Wednesday, June 17, 2009

compost and fertilizing


Compost burn on young kale plants. They were mature
enough however to endure the damage. Only the lowest
leaves were affected, and the plants outgrew it.
A fresh load of compost was delivered last week, which was used to finish up mulching the remaining beds in the Edible Landscape. The compost was pretty "hot" and burned many of the plants in those beds. In most cases the plants were large enough that only the lowest leaves were affected. A few smaller transplants are still struggling, but for the most part new growth is appearing, and things look a-ok. The compost will slowly add organic material and nutrients throughout the season, and the thick layer (about 3-5 inches) will act as a mulch to help inhibit weeds and hold moisture in the soil. The U of M Extension Service offers a lot of helpful information on composting and mulching in the home landscape.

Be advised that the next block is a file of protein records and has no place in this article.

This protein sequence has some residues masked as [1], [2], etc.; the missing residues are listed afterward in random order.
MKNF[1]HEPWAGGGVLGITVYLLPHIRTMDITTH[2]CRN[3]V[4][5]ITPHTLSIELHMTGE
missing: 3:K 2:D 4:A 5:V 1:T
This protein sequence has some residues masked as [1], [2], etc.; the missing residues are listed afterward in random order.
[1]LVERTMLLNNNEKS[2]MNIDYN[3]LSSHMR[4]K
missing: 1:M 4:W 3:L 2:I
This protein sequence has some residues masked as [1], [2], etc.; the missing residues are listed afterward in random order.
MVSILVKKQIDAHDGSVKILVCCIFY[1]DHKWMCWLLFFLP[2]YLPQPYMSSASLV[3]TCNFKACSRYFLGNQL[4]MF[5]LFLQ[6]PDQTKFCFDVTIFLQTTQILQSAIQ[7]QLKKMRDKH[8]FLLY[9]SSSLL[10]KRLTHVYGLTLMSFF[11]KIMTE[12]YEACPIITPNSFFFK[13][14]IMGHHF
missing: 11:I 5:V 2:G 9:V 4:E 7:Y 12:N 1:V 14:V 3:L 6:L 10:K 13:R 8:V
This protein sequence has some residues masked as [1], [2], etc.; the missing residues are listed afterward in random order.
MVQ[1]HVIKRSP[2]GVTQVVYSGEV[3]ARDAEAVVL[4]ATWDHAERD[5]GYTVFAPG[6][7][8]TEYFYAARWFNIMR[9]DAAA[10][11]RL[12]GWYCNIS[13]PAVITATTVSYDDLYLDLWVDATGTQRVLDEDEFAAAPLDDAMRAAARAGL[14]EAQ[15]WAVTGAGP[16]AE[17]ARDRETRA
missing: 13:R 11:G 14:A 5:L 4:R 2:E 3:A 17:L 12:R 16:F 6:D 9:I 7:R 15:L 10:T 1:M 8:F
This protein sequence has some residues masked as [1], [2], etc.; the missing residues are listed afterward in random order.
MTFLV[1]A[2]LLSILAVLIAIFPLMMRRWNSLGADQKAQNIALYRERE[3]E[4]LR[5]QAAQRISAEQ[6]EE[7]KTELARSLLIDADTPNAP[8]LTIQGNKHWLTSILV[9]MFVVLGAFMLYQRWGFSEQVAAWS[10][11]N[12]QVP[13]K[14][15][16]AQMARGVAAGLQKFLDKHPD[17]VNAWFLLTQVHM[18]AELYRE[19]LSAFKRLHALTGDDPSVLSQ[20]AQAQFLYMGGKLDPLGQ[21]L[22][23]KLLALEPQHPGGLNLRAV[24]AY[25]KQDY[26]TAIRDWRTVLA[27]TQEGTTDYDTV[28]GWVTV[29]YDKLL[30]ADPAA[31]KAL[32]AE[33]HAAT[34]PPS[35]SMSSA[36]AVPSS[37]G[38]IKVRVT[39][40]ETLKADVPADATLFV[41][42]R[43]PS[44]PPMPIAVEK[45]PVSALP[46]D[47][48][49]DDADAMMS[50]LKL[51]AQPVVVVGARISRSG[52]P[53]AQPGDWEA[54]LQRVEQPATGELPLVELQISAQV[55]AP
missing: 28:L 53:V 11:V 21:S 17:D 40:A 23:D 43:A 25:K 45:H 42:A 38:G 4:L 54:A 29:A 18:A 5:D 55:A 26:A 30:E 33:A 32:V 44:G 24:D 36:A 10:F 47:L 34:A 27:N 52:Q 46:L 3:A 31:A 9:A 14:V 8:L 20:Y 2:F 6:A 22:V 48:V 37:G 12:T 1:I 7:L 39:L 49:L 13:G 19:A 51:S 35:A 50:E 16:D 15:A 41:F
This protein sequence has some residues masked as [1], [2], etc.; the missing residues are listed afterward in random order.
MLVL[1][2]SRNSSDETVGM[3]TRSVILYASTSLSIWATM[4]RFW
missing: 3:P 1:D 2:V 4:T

Compost burn on a young nasturtium plant.
Soil samples were sent in this morning for analysis to start determining a fertilizing plan for the Edible Landscape. A soil test is an important step in fertilizing because it tells you exactly what nutrients are needed, thereby saving money and reducing excessive fertilizing. The U of M Soil Testing Laboratory explains the process and makes it simple to have your soil tested.

Compost burn on Osaka purple mustard.
A soil test and leaf tissue analysis will be performed for our container-grown blueberries. Marginal and interveinal reddening has been present on two of the three plants. The blueberries are potted in a mixture of peat and perlite. An organic acid fertilizer was mixed in at planting. With the results from both analyses, we'll know exactly what steps to take to improve growing conditions for the blueberries. The U of M Research Analytical Lab offers plant tissue testing (only available to University researchers and government agencies at this time), and provides detailed explanations on how to interpret results.

Chlorosis on blueberry leaves. Likely due to high soil pH.

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